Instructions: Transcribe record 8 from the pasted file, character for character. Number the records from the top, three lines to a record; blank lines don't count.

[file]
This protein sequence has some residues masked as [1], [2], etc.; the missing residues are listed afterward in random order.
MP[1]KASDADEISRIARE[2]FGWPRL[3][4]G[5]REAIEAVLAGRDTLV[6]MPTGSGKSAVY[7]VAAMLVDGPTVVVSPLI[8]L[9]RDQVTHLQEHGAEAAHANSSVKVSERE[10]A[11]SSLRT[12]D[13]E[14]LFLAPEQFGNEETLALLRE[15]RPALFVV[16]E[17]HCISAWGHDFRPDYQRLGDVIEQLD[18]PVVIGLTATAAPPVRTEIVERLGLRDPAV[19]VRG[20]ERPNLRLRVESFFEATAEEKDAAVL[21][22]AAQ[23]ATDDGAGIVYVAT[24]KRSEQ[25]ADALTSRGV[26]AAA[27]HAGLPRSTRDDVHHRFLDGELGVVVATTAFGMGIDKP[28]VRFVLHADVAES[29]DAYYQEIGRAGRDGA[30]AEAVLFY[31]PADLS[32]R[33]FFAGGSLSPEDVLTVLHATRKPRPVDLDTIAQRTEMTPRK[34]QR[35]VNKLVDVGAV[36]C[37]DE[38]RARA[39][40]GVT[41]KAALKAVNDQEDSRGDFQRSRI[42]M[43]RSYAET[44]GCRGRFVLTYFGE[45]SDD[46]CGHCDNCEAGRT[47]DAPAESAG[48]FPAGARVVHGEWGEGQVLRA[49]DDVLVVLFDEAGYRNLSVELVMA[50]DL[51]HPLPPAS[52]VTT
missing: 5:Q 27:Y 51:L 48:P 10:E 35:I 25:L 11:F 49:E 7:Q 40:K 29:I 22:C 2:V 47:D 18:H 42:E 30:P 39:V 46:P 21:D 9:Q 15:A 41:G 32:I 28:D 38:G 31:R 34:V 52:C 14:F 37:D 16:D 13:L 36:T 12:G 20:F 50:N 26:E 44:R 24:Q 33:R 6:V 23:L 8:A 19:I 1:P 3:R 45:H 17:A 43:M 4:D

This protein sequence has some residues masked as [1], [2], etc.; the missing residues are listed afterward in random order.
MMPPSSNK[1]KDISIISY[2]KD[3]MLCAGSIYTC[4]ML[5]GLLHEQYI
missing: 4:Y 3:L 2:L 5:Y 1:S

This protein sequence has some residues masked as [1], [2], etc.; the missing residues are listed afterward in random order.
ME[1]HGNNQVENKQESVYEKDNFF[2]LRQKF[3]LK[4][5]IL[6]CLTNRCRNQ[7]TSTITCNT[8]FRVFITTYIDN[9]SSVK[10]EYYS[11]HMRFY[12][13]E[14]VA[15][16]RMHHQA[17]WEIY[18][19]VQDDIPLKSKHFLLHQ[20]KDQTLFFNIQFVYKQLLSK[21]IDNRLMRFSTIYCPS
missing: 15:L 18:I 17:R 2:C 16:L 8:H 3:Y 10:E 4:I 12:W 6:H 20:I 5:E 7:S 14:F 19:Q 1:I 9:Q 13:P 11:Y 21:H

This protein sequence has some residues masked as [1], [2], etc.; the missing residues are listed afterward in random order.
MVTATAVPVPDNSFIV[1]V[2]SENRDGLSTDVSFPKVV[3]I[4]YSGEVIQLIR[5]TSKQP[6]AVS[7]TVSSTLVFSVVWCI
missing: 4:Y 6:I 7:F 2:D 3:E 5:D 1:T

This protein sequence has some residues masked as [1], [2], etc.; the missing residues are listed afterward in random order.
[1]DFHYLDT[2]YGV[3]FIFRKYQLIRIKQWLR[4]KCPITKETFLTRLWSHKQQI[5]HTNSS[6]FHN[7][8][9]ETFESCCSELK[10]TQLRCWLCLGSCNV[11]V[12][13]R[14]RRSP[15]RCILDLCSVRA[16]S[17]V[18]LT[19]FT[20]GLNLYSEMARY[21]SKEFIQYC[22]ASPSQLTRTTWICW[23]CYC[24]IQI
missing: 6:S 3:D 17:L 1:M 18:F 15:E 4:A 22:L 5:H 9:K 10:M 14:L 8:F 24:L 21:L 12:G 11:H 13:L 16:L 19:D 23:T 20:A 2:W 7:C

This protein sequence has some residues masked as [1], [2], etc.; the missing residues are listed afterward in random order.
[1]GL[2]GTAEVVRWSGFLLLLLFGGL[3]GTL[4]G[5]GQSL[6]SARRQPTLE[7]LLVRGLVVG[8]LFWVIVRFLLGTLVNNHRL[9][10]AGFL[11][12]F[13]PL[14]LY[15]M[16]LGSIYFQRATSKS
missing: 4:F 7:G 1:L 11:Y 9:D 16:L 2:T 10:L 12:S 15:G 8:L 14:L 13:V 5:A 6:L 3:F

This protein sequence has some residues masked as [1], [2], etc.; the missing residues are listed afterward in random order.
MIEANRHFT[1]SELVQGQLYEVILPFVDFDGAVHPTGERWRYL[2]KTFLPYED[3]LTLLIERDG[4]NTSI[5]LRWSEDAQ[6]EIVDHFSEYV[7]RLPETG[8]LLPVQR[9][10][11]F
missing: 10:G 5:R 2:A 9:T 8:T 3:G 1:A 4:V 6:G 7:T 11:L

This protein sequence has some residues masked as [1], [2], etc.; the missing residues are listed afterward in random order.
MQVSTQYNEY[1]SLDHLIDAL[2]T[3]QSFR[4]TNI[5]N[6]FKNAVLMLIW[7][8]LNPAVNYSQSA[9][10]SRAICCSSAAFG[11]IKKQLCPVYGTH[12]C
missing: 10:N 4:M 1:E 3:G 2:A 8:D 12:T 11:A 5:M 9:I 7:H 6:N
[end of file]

This protein sequence has some residues masked as [1], [2], etc.; the missing residues are listed afterward in random order.
MQVSTQYNEY[1]SLDHLIDAL[2]T[3]QSFR[4]TNI[5]N[6]FKNAVLMLIW[7][8]LNPAVNYSQSA[9][10]SRAICCSSAAFG[11]IKKQLCPVYGTH[12]C
missing: 10:N 4:M 1:E 3:G 2:A 8:D 12:T 11:A 5:M 9:I 7:H 6:N